Title:
Automated arrangement for loading bottles into shipping racks
United States Patent 8596948


Abstract:
An automated arrangement for filling a shipping rack structure with water bottles (or any other type of bottle) includes an elevator arrangement and a pusher component, both under the control of a programmed control element (such as a microprocessor), to automatically present a plurality of filled bottles to an open rack “column” and move (push) the bottles from the elevator into the rack. The loader system is pre-programmed with inputs including the array size of the rack being loaded (i.e., how many bottles “deep” along each rail, the number of rows in the rack and the number of columns in the rack). With this information, the elevator will thus lift the proper number of bottles into place to fill a column, and then stop. Once the elevator stops, the pusher component will advance to move the column of bottles into the rack. The pusher then retracts, the elevator is re-started, and the next column of filled bottles is loaded into the elevator.



Inventors:
Miles, Gregory W. (Sunbury, PA, US)
Application Number:
11/906423
Publication Date:
12/03/2013
Filing Date:
10/01/2007
Assignee:
MILES GREGORY W.
Primary Class:
Other Classes:
414/331.01, 414/331.02, 414/331.03, 414/331.16
International Classes:
B65G1/127; B65G1/12
Field of Search:
414/331, 414/331.08, 414/331.16
View Patent Images:
US Patent References:
20060182604MULTI-MODAL CONTAINER HANDLING SYSTEM2006-08-17Clark et al.
6503043Multiple level loading apparatus and method2003-01-07Smith et al.
6142300Bottled water shipping rack2000-11-07Kelly et al.
6003654Automatic bottle rack loader1999-12-21Webber et al.198/408
5927927Automatic cart loading machine and method1999-07-27Anderson et al.
5895195Rack loader/unloader system and method of using same1999-04-20Simmons et al.
5310300Apparatus and method for packing containers onto a rack1994-05-10Crabb et al.414/280
5244330Bottler loader and method1993-09-14Tonjes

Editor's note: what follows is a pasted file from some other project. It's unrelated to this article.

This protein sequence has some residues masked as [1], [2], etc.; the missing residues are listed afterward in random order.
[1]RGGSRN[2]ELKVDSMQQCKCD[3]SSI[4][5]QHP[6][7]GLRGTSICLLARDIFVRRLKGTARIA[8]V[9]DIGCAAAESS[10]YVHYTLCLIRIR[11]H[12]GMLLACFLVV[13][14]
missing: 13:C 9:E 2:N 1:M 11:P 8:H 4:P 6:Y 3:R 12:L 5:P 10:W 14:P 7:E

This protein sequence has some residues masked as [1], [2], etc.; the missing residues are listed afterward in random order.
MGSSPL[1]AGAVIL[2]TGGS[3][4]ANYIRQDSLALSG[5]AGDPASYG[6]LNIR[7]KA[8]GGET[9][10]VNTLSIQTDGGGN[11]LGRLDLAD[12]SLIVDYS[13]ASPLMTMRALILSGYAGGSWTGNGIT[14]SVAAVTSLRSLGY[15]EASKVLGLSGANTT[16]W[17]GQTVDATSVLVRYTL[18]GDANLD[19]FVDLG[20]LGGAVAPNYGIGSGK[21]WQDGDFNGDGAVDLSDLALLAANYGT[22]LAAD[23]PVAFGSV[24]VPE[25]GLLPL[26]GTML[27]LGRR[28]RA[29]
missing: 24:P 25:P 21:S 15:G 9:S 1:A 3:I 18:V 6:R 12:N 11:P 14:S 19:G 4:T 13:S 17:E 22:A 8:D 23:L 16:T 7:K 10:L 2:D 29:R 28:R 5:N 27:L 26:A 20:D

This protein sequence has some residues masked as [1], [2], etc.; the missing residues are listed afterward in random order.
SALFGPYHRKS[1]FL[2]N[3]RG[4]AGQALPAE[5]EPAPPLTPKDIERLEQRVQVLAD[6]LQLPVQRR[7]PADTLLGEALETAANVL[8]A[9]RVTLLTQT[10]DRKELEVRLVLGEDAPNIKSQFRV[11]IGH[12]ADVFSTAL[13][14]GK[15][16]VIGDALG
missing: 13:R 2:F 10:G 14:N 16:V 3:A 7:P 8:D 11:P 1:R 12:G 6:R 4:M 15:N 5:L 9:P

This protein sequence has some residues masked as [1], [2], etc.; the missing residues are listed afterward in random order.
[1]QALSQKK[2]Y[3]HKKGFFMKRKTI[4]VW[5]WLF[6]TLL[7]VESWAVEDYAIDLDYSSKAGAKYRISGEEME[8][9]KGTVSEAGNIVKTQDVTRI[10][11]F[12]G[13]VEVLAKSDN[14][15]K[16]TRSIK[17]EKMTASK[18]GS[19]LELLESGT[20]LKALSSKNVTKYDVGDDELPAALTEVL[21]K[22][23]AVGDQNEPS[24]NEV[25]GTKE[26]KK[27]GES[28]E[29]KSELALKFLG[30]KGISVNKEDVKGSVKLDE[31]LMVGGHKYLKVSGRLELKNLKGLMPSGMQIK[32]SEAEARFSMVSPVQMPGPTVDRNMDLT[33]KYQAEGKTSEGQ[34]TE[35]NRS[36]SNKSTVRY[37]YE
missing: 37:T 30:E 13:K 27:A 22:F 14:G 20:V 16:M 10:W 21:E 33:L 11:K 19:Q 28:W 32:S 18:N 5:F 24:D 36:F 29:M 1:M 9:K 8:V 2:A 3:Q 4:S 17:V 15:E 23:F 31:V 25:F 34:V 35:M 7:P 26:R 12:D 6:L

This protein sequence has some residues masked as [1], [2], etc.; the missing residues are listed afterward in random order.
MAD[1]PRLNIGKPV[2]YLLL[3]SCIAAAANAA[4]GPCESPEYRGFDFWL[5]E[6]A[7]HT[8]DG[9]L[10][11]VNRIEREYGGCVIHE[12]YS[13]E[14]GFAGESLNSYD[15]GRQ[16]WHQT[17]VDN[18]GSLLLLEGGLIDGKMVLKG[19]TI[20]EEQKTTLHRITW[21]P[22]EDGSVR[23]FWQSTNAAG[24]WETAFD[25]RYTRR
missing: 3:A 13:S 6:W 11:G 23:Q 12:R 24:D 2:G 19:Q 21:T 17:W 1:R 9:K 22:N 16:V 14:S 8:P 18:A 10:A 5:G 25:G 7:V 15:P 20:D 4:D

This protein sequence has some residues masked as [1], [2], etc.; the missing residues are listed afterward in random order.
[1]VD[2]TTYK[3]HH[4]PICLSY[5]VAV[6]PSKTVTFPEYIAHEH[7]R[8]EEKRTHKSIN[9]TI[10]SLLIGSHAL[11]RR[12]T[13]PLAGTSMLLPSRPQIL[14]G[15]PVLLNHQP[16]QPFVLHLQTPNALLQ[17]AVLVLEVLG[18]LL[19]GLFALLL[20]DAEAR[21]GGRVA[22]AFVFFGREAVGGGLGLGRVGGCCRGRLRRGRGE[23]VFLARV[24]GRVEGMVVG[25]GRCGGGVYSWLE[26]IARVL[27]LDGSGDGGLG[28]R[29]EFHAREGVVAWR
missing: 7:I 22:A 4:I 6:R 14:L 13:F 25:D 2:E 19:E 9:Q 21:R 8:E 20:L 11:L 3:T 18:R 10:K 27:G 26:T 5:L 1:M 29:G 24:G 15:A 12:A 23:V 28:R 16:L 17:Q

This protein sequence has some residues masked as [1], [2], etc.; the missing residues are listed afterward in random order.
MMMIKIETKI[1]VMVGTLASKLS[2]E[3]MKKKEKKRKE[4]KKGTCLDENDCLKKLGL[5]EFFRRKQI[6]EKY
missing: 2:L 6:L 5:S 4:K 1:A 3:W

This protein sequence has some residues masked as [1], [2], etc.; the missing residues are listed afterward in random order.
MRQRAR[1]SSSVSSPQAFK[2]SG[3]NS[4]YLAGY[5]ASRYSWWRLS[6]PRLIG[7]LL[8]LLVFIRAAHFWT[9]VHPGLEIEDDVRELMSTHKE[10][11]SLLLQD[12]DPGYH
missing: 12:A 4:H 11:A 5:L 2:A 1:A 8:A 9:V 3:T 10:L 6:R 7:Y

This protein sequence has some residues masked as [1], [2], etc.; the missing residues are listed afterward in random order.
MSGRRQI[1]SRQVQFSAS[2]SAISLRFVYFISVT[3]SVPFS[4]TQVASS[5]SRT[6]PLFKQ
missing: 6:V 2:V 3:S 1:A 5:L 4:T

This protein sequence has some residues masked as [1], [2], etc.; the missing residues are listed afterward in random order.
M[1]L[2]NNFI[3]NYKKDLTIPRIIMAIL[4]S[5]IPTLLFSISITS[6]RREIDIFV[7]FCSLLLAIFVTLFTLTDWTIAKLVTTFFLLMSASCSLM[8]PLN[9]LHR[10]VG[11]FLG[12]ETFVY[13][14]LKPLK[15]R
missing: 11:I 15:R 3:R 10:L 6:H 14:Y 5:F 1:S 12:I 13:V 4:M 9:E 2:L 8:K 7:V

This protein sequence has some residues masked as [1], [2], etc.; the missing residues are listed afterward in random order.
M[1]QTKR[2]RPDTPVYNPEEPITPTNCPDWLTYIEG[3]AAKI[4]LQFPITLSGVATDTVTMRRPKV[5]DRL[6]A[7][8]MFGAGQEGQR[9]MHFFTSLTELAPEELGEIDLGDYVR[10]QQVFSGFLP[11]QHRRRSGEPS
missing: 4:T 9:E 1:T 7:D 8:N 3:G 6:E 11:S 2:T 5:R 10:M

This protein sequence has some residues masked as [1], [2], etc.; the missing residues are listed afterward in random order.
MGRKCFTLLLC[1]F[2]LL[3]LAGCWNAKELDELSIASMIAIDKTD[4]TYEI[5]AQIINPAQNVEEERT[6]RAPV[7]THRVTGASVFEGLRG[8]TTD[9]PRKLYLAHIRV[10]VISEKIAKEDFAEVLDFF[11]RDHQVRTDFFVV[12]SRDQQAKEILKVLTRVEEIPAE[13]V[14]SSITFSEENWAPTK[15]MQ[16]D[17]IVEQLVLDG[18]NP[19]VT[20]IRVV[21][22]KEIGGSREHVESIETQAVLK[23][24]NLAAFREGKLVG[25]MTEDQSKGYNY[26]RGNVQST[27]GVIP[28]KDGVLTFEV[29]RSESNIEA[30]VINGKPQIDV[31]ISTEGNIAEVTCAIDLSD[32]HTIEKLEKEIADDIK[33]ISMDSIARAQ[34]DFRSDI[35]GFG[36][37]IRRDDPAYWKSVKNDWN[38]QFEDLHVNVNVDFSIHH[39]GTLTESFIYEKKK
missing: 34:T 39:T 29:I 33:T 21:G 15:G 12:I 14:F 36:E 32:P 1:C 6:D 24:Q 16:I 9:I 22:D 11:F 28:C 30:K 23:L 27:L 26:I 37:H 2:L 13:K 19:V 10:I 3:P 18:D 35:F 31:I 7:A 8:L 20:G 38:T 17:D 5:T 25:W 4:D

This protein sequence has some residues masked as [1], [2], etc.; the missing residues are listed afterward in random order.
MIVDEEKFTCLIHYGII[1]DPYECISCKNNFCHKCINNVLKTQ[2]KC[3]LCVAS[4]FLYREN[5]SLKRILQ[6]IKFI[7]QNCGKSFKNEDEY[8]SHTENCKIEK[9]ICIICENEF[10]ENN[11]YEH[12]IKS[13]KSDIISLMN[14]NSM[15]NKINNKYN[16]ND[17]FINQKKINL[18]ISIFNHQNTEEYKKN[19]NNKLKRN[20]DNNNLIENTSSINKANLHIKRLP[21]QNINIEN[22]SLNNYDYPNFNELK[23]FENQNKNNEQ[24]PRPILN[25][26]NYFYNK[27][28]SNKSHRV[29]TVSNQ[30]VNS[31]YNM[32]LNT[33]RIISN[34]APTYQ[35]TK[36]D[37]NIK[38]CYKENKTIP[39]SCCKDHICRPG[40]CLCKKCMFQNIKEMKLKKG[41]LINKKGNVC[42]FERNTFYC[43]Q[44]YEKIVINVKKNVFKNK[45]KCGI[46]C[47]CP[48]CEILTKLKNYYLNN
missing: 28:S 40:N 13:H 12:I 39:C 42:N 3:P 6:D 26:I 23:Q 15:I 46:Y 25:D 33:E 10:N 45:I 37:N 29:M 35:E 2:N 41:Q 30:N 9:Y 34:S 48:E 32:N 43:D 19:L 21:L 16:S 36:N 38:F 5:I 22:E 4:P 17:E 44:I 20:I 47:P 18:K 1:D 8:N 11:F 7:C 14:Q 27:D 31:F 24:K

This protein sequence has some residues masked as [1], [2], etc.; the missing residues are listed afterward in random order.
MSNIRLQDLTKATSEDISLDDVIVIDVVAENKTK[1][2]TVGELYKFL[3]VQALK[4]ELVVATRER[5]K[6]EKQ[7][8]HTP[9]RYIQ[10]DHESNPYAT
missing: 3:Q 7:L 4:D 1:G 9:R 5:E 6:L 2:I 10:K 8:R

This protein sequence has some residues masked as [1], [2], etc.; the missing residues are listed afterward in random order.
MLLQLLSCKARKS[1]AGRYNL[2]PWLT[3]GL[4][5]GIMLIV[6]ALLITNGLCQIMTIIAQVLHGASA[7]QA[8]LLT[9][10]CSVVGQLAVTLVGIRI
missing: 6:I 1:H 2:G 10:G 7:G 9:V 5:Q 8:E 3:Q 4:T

4929140Rack loader1990-05-29Baker
4621969Method and apparatus for loading and unloading a storage and transport rack1986-11-11Berghall et al.414/331.07
3643780AUTOMATIC BOTTLE FEEDER1972-02-22Shimogaki et al.198/408



Primary Examiner:
LOWE, MICHAEL S
Attorney, Agent or Firm:
Wendy W. Koba, Esq. (P.O. Box 556, Springtown, PA, 18081, US)
Parent Case Data:

CROSS-REFERENCE TO RELATED APPLICATION

This application claims the benefit of U.S. Provisional Application No. 60/850,163, filed Oct. 6, 2006.

Claims:
What is claimed is:

1. An automated system for loading bottles into a shipping rack structure having a depth of at least two bottles in each compartments in the shipping rack structure, the system comprising: an elevator for accepting horizontally-oriented bottles and raising a plurality of bottles into a column configuration, forming a column of single bottles in aligned position with a plurality of compartments of the shipping rack structure, the elevator comprising a plurality of seats disposed along a conveyor, each seat for accommodating a single bottle as it loads into place, the plurality of seats disposed to align with a plurality of compartments along a column of a loading rack structure; a pusher element for moving the column of single bottles off of the elevator seats and into the associated compartments of said shipping rack structure; and a process control unit for using as input data a set of parameters associated with the arrangement of compartments within said shipping rack structure, the set of parameters including a number of columns in the shipping rack structure, a number of rows in each column and a depth of each row where the depth of each row is defined as the total number of bottles stored in a compartment, said process control unit coupled to the elevator and the pusher element to activate/deactivate each component in sequence to provide for the automated movement of the elevator to raise the proper number of bottles into place required to fill a column of the shipping rack structure, followed by the automated movement of the pusher element to transfer to the column of single bottles into the shipping rack structure, the depth of movement of the pusher element controlled by how deep into the compartments the current column of single bottles is to be placed.

2. An automated system as defined in claim 1 wherein the automated system further comprises a plurality of stops disposed in conjunction with the shipping rack structure to control the advancement of said shipping rack upon completion of a loading cycle, the loading cycle defined as the number of separate elevate and pusher operations required to fill the depth of the compartments within a column of a shipping rack structure, wherein the plurality of stops is coupled to and controlled by the process control unit to provide for sequential operation of said stops in conjunction with the movements of the pusher element and the elevator during a loading cycle.

3. An automated system as defined in claim 1 wherein each seat of the elevator further includes an outer lip along the peripheral edge thereof, the outer lip sufficient to prevent a loaded bottle from rolling off the elevator as the seat is raised into position.